The diving was one of the events that was particularly testing on the cameras. As it was, I only shot two sessions, but the D4s had to be cranked to 6400ISO if there was any hope of freezing the divers as they rotated at break-neck speeds towards the pool. I have no idea how anyone managed at previous games. Shooting this kind of thing on earlier digital cameras would have been nigh on impossible. Hats off to those that did. This kind of situation must have been such a step back when digital was introduced, as the industry went from being able to use high speed films that they could push even further, to having cameras that creaked like the Mary Celeste when you nudged 400ISO. *shudder* It was bad enough that the organisers frowned on me when I set remote flashes all over the diving boards too… 😉
Aside from the ongoing chlorination of my lungs, I got the chance to explore a few other sports too. One of which was a single day at Wimbledon for the finals. The overpowering sense of deja-vu was thankfully diluted by the entirely different nature of the club during the Games from during the Wimbledon Championships. For starters, gone were the subtle dark green colours and clean backgrounds of Wimbledon, and in their place were the garish bright colour-schemes, over-staffed courts, unnecessary chairs and furniture in view and, most disturbingly, music through the PA as the players warmed up. I could almost hear the grinding of the Wimbledon regulars collective teeth, as they saw their hallowed ground transformed, even if it was only temporarily.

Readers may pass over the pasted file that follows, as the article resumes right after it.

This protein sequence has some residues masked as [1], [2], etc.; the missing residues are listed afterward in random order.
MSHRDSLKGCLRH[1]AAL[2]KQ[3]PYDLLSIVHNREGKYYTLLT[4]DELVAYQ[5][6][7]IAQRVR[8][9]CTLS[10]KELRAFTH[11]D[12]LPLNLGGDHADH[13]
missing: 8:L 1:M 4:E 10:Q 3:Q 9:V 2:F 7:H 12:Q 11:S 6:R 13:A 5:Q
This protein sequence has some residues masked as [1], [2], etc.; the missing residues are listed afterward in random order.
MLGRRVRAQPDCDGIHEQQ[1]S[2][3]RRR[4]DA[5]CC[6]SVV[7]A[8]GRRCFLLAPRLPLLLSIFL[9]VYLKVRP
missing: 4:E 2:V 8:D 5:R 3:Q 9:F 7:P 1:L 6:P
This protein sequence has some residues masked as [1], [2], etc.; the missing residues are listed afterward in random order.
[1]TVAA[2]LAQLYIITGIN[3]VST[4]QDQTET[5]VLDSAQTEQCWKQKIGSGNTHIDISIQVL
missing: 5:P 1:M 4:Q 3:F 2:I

My seat for the day was called “Platform B” and those of you who have shot the Championships before will know that shooting from there essentially means that you become “cutaway” fodder. This means every time the camera operator at the far end of the court wants to reframe, gets bored of tennis, fancies doing a “zoom-out” style shot or just wants to embarrass someone, we’re the ones that get the attention. Within a few minutes of the matches starting, the photographers around me were all getting texts from friends and family saying “Ooh, I’ve just seen you on telly!” This can cause amusement for a while until you begin to question what the hell you’ve been absent-mindedly doing. Thankfully, my nasal passages remained unexplored, so I think I managed to survive the day reasonably intact.
In the end, all of this was soon forgotten as Andy Murray went on to win the Men’s Singles Final, giving him the success at Wimbledon that he’d fought so hard for earlier this year. While it’s not the big cup he hoped for, it seemed to give him a modicum of pleasure.
As expected, the Women’s Doubles Final wasn’t quite so shocking with the Williams sisters claiming yet another title. One thing that I noticed at Wimbledon when they won, was that Serena seems to constantly be telling Venus “See? I told you we’d win!” as they prepare to receive their trophy/medal. I find it hard to imagine that Venus is lacking in confidence after all of these years but I guess we all have our weaknesses!
While Sabine Lisicki couldn’t hide her emotions on only taking the silver medal, those on the pitch at another discipline were equally forthcoming with their feelings. Hockey isn’t something I’ve ever shot, thought about or considered, so the two sessions that I covered were a hell of a learning curve. Seriously, I had, and still have, no idea at all about how it works. As far as I could tell, if you won the ball you had to give it back, if you smacked another player in the face with your stick you sat on the naughty step rather than being sent off and the pitch itself was an inch deep in water. I’m guessing that this is to slow the ball down but you could do that by using a different ball. All very odd.
Continuing the outdoor life, it was time to head outside for the finals of the BMX event. Thankfully, after hockey and its unusual rules, it was was good to return to something that is based on everyone racing to a finish line again.